By Mike Kaszuba
By most standards, the sprawling Amazon warehouse facility that opened in Shakopee a year ago has been a success.
The building totals 850,000 square feet, employees thousands of workers, and recently has been hiring full-time warehouse associates at a starting pay of up to $15.50 an hour, plus health care benefits and a 401k savings plan. Shakopee officials have touted how the city did not provide any direct public money to Amazon to get the company to build its warehouse in the city.
But documents reviewed by Public Record Media (PRM), a non-profit based in St. Paul, show how one of the most successful companies in the world still benefited from millions in taxpayer money because local officials announced that the project would not happen without public assistance.
Amazon had global sales of $43.7 billion in the third quarter of this year, and chief executive Jeff Bezos is now reported to have a net worth of $100 billion.
Shakopee’s warehouse project offers a lesson as Minnesota now competes to land another Amazon facility – this time a secondary corporate headquarters for the company that could house 50,000 employees. In the latest case, Minnesota Governor Mark Dayton has said that the state would be “restrained” in its approach to the national competition to win the Amazon bid. However, the details of Minnesota’s proposal have so far mostly been kept secret – largely at Amazon’s request – according to state officials.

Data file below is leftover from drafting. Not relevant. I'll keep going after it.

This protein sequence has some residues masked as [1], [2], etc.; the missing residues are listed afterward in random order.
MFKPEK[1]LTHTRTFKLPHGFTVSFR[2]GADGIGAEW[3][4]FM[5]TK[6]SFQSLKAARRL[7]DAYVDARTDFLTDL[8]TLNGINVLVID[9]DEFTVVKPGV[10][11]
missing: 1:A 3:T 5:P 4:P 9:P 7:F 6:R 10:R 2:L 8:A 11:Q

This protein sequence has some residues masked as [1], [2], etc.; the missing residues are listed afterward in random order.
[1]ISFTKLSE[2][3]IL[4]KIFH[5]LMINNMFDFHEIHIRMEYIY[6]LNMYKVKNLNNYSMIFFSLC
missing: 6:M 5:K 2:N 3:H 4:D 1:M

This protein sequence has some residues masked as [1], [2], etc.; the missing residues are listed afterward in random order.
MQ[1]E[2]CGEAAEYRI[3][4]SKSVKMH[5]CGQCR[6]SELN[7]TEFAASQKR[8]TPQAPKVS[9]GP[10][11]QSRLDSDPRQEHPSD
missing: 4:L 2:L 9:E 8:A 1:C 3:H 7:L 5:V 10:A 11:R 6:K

Subsidies provided for Amazon warehouse
A draft financing plan put together for Shakopee’s economic development authority in May of 2015 outlined how local officials approached the Amazon warehouse project – and how they argued that the entire proposal hinged on what amounted to a relatively small public subsidy.
According to a cooperative agreement signed in 2016, the project resulted in Shakopee and Scott County spending $5.7 million as part of the Amazon development – mostly for roadway improvements surrounding the new warehouse.
Separately, Amazon was given another public subsidy in September of 2015. Shakopee and the Metropolitan Council provided the company with 124 sewer access charge credits – a value of $183,520. In return, Amazon promised to create a minimum of 13 full-time jobs within two years of finishing the warehouse. According to the development agreement, the jobs would need to pay at least $14.50 an hour, “exclusive of benefits, if any.”